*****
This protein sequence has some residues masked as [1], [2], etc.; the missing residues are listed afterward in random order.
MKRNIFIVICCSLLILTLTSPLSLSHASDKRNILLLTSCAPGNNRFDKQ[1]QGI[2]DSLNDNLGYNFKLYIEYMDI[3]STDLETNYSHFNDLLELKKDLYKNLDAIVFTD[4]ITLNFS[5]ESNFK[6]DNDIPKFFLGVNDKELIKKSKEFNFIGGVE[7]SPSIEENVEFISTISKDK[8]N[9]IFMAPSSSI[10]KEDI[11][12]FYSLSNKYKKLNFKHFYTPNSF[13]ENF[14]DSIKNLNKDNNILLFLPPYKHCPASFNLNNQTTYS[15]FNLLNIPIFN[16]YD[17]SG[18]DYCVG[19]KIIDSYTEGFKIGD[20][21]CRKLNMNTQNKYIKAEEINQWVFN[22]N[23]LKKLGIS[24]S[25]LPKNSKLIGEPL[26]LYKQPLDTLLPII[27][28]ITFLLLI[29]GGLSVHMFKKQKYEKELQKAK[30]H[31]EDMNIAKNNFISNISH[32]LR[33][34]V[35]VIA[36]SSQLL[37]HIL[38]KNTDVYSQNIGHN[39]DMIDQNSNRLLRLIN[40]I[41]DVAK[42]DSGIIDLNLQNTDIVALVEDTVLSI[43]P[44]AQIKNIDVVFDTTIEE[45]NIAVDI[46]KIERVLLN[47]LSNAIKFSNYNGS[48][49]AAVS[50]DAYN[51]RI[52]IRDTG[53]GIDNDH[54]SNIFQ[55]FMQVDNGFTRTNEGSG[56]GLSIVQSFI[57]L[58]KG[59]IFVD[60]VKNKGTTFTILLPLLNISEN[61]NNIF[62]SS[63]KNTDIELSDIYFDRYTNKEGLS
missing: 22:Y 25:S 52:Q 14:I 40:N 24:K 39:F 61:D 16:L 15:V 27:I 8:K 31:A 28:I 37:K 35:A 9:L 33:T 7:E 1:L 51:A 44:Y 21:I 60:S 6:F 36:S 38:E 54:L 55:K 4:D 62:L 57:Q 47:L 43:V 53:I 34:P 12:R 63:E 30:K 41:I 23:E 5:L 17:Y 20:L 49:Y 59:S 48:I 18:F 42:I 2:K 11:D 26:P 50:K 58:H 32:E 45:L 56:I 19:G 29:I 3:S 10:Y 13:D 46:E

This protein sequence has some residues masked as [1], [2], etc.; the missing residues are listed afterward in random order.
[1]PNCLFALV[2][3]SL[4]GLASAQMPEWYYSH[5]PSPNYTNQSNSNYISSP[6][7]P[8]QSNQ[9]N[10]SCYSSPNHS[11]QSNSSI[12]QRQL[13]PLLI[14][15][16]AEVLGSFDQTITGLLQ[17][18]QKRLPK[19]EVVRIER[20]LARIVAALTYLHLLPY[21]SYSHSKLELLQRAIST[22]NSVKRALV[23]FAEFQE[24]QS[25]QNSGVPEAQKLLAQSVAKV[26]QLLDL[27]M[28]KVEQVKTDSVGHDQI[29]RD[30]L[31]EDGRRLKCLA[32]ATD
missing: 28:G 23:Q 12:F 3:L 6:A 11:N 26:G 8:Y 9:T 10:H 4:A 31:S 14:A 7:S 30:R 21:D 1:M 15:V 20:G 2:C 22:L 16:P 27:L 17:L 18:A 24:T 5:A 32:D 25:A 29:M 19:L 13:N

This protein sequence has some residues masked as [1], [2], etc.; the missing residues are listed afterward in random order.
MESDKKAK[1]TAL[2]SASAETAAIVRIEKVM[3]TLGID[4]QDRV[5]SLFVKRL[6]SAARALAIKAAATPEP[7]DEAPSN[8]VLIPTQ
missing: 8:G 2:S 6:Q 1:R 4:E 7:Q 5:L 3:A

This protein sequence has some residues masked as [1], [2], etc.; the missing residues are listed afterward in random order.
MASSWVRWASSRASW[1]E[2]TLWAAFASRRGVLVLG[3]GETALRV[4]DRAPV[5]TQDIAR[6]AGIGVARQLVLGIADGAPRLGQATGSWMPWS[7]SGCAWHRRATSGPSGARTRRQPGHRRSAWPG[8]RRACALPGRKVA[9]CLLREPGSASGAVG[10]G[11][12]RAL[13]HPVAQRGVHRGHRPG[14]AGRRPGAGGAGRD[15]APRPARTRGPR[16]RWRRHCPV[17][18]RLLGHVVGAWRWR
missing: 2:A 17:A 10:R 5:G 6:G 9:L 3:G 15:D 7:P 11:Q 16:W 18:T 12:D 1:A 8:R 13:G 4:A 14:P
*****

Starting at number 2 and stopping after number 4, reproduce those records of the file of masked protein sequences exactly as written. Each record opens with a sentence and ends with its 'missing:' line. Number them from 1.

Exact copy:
This protein sequence has some residues masked as [1], [2], etc.; the missing residues are listed afterward in random order.
[1]PNCLFALV[2][3]SL[4]GLASAQMPEWYYSH[5]PSPNYTNQSNSNYISSP[6][7]P[8]QSNQ[9]N[10]SCYSSPNHS[11]QSNSSI[12]QRQL[13]PLLI[14][15][16]AEVLGSFDQTITGLLQ[17][18]QKRLPK[19]EVVRIER[20]LARIVAALTYLHLLPY[21]SYSHSKLELLQRAIST[22]NSVKRALV[23]FAEFQE[24]QS[25]QNSGVPEAQKLLAQSVAKV[26]QLLDL[27]M[28]KVEQVKTDSVGHDQI[29]RD[30]L[31]EDGRRLKCLA[32]ATD
missing: 28:G 23:Q 12:F 3:L 6:A 11:N 26:G 8:Y 9:T 10:H 4:A 31:S 14:A 7:S 30:R 21:D 1:M 15:V 20:G 2:C 22:L 16:P 27:L 17:L 18:A 24:T 5:A 32:D 25:A 29:M 19:L 13:N

This protein sequence has some residues masked as [1], [2], etc.; the missing residues are listed afterward in random order.
MESDKKAK[1]TAL[2]SASAETAAIVRIEKVM[3]TLGID[4]QDRV[5]SLFVKRL[6]SAARALAIKAAATPEP[7]DEAPSN[8]VLIPTQ
missing: 8:G 2:S 6:Q 1:R 4:E 7:Q 5:L 3:A

This protein sequence has some residues masked as [1], [2], etc.; the missing residues are listed afterward in random order.
MASSWVRWASSRASW[1]E[2]TLWAAFASRRGVLVLG[3]GETALRV[4]DRAPV[5]TQDIAR[6]AGIGVARQLVLGIADGAPRLGQATGSWMPWS[7]SGCAWHRRATSGPSGARTRRQPGHRRSAWPG[8]RRACALPGRKVA[9]CLLREPGSASGAVG[10]G[11][12]RAL[13]HPVAQRGVHRGHRPG[14]AGRRPGAGGAGRD[15]APRPARTRGPR[16]RWRRHCPV[17][18]RLLGHVVGAWRWR
missing: 2:A 17:A 10:R 5:G 6:G 9:L 3:G 15:D 7:P 11:Q 16:W 18:T 12:D 1:A 8:R 13:G 4:A 14:P